BoE risks self-employed mortgage meltdown if TFS not extended to non-banks – Blackwell

BoE risks self-employed mortgage meltdown if TFS not extended to non-banks – Blackwell

 

Chancellor Rishi Sunak is due to unveil details of a self-employed emergency income scheme akin to that being made available to employed workers, who have been told they will receive 80 per cent of their salary up to £2,500 a month if they are affected by the Covid-19 crisis.

The financial support offered to businesses, individuals and the broader economy at this time has been extraordinary and the government, Treasury and regulators should be applauded for their quick and valuable response.

As today’s expected extension of income support to the self-employed demonstrates, government is willing to fill in the gaps discovered in emergency policy.

 

Ringfencing promoting competition

I would hope that the Bank of England is similarly willing.

Under the current terms of the Bank of England’s emergency Term Funding Scheme, only banks and building societies are eligible to apply for support.

Non-bank lenders are expected to and, of course, will honour the government’s promise to give any homeowner and landlord who needs it, a three-month mortgage payment holiday.

However, unlike the banks and building societies, they do not have the government’s support to do this.

The irony is that following the rules forcing banks to ringfence their risky investment activity from their retail operations, banks are awash with cash.

It is mainly for this reason that mortgage rates have been so competitive for so long.

 

No good reason not to

The lenders that really need the Bank of England’s help and support are those that lack this cash and rely on funding lines, many of which are being withdrawn amid the panic caused by the outbreak.

I can see no good reason for the Term Funding Scheme to exclude non-bank lenders, which are authorised and governed by the Financial Conduct Authority in much the same way as banks and building societies.

Excluding them creates an imbalance that risks leaving millions of homeowners with very few options when it comes to remortgaging or applying for any other sort of help to see them through the financial difficulties that are the inevitable result of the coronavirus health crisis.

The non-bank lenders serve those borrowers who cannot get access on the high street – the self-employed, those with complex or multiple sources of income, those who have suffered financial difficulties in the past, older homeowners who need to borrow into retirement.

We are already seeing some of these lenders forced to withdraw products and even suspend lending and it is their customers who will suffer.

The government and Bank of England have already shown that they are willing to ‘do whatever it takes’ to see the country through this health crisis and the financial crisis that will inevitably follow.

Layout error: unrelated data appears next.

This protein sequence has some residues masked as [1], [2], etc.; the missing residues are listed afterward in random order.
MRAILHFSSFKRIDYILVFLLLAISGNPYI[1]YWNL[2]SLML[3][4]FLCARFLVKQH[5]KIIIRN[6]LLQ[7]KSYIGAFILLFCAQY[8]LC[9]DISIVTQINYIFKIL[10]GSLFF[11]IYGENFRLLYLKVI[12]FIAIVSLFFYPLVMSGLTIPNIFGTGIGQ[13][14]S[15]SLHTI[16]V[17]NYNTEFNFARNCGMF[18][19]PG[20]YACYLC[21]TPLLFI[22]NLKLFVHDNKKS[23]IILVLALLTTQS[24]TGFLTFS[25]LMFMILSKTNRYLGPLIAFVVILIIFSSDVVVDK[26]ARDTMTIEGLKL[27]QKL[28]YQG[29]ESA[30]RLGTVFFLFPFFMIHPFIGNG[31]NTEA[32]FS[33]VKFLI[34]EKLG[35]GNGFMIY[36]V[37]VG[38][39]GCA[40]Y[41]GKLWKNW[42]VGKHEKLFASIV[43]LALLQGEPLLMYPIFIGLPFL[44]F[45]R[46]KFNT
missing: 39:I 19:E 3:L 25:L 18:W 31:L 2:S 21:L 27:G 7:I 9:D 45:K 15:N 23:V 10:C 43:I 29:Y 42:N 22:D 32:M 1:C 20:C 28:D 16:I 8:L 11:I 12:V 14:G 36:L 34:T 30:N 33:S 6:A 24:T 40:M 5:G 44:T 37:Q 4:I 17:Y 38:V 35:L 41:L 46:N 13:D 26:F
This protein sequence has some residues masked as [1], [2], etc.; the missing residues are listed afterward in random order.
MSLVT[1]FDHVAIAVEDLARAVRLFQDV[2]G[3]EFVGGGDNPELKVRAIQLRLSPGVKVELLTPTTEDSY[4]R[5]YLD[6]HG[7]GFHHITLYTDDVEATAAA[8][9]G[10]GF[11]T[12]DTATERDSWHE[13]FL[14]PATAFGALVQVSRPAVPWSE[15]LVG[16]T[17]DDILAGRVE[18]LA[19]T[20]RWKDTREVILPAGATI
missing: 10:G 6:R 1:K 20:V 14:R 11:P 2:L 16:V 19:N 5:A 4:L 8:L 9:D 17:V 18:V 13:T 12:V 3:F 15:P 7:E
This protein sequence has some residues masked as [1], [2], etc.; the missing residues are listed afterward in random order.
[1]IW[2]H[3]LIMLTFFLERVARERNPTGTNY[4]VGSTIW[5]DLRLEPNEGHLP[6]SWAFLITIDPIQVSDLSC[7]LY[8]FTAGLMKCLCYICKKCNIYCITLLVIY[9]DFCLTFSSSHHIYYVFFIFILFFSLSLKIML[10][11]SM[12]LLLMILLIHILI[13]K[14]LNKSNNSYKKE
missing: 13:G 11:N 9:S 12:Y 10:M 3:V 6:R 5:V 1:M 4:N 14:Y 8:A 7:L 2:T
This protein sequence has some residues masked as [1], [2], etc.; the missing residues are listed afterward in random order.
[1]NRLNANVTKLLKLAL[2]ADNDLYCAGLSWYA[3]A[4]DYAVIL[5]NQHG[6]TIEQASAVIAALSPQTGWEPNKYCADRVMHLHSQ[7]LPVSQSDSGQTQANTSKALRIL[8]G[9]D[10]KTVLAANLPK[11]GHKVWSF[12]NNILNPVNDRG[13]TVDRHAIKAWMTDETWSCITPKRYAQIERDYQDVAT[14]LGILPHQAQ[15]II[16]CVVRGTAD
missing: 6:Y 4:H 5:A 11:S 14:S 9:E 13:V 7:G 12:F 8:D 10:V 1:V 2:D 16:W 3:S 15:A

I would urge the Bank of England to extend access to the Term Funding Scheme to non-bank lenders.

 

Advisers will suffer

I also worry that there is a very significant risk that the availability of mortgage advice will suffer if the Bank of England does not act swiftly to address this imbalance.

Mortgage brokers offer customers an invaluable service, especially those for whom it is harder to sail through high street lenders’ online systems designed to filter out all but the lowest risk borrowers.

Brokers rely on specialist lenders to offer these clients competitive and affordable mortgages. Without them, it is likely that the adviser market will suffer.

Already, broker firms will be assessing whether or not to reduce headcount. Without support from the Bank of England, the loss of specialist lenders from the market will exacerbate this quickly.

Government and the Bank of England must recognise the value non-banks offer the economy and some of the most vulnerable individuals in society.

Especially at a time when people face losing their jobs and there is such uncertainty on support for the self-employed, these lenders are essential.

 

Bank of England warned lenders end of TFS is a ‘systemic risk’

Bank of England warned lenders end of TFS is a ‘systemic risk’

 

The £127bn scheme was set up by the Bank in the aftermath of the Brexit vote, and in February closed for drawdowns.

But policymakers feared the end of the scheme could create a shock to the system and alerted lenders to the risk at the end of last year in a seminar, according to a Telegraph report.

Lloyds Banking Group, Nationwide and Royal Bank of Scotland have been among the biggest users of the scheme, each tapping more than £15bn of funding.

Barclays and Santander have also taken more than £10bn from the scheme.

Critics warned the end of the scheme, along with rising interest rates, could usher in an increase in mortgage costs.

However, others noted the TFS had kept mortgage and loan rates artificially low.